Mission Mom
by Sheila Barak Graham

With God's help I am parenting my three teenage children while I work as business manager and director of youth ministry at St. Peter's Catholic Church in Council Bluffs, Iowa. For the past 10 years I have worked in youth ministry, developing a parish K-12 program.. I plan parenting workshops and youth retreats to help the entire family in their pursuit of faith education. My soul's present passion is to help prevent child sexual/physical abuse through the VIRTUS program and parent education.  We are all on a mission from God; mine is MOM.. Mom to my own children, Mom to my children's friends, Mom to the children I work with at my parish, and Mom to any child I meet! I can't escape it, so I embrace it. And now I share it.


 


If my kids tell me one more time to “chill out” I will scream.. Well, maybe I have been doing too much screaming already. Maybe, but really, how much is too much? When my throat is sore and my voice is hoarse? Way before that actually.

When things are so hectic at every minute and there is no time to sit back and take a deep breath, your insides can build up into a frenzy and the least thing will cause it to explode. This is not a good way to be a mom, but it seems to be the way things have been going lately. I honestly don't remember my own parents exploding about little things, but I think my childhood memories are washed in a soft rose color with little or no problems in my life at home. Lucky for me. Actually, lucky for my parents! I never had to calm them down. They were pretty serene and seemed to take the parenting thing so well.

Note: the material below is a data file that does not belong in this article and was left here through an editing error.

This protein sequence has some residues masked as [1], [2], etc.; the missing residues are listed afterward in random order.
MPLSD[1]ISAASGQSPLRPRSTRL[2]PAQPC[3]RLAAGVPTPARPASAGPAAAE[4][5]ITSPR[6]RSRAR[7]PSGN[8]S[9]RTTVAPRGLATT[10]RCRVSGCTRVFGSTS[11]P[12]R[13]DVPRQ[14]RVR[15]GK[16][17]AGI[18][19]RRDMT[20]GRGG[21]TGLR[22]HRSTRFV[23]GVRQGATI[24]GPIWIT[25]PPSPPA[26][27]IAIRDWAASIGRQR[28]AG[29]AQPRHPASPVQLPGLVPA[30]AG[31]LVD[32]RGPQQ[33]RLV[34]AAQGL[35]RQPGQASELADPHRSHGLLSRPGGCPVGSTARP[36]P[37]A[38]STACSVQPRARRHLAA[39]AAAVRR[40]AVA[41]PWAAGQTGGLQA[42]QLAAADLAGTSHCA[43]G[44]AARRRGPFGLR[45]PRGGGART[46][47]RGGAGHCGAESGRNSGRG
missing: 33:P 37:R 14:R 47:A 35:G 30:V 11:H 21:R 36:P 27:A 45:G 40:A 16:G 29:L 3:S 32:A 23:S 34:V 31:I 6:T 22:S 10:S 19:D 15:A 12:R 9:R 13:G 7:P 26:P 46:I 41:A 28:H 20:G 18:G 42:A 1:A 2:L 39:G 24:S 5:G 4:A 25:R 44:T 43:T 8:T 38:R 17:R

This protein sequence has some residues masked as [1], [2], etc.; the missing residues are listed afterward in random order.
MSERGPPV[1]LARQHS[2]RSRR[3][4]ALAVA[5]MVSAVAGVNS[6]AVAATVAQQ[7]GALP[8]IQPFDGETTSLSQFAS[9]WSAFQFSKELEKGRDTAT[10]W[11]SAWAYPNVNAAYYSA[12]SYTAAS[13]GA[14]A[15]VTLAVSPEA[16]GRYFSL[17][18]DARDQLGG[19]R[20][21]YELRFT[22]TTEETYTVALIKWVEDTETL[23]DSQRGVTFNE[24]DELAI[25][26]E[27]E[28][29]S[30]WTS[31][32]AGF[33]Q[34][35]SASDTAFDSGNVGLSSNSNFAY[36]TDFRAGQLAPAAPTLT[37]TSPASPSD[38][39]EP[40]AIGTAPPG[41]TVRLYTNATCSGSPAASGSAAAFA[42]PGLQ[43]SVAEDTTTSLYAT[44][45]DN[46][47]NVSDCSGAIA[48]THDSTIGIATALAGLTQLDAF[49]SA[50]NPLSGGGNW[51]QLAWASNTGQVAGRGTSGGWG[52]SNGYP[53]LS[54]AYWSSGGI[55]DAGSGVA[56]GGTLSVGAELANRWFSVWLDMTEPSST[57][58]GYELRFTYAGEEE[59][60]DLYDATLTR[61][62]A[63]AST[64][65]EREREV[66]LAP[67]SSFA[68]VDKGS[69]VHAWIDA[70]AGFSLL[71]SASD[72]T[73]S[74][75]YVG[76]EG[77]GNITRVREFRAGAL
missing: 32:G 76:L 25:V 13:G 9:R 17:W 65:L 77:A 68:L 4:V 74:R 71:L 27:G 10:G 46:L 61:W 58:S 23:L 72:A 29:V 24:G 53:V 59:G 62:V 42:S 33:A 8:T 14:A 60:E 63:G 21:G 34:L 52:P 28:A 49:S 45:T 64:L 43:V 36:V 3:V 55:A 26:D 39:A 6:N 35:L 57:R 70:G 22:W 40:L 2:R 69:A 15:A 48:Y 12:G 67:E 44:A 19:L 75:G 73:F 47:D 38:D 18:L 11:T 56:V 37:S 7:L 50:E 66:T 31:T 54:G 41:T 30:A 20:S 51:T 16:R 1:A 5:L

Still, I would never have told them to “chill out” or “hang loose” or even “get real!” But maybe there are times when we need to listen when our own kids say these things to us. Maybe they see what we don't - that we are getting too busy, too stressed, too caught up in thinking we need to be super-mom or super-dad and never make mistakes and never be just average in our daily lives.

Maybe our kids are telling us in their own way to relax and calm down. They may often feel that we take our frustrations of a too hectic, too scheduled life out on them. Maybe we are affecting their lives in ways that we don't realize. They may feel and experience our tension and, sometimes, even our anger. Maybe we need to “get real and get over it.”

Maybe the next time my kids tell me to “chill out,” I should stop, give them each a hug and say, “You know, you are right!” Relax . . . and remember that parenting can and should be a fun opportunity!

 

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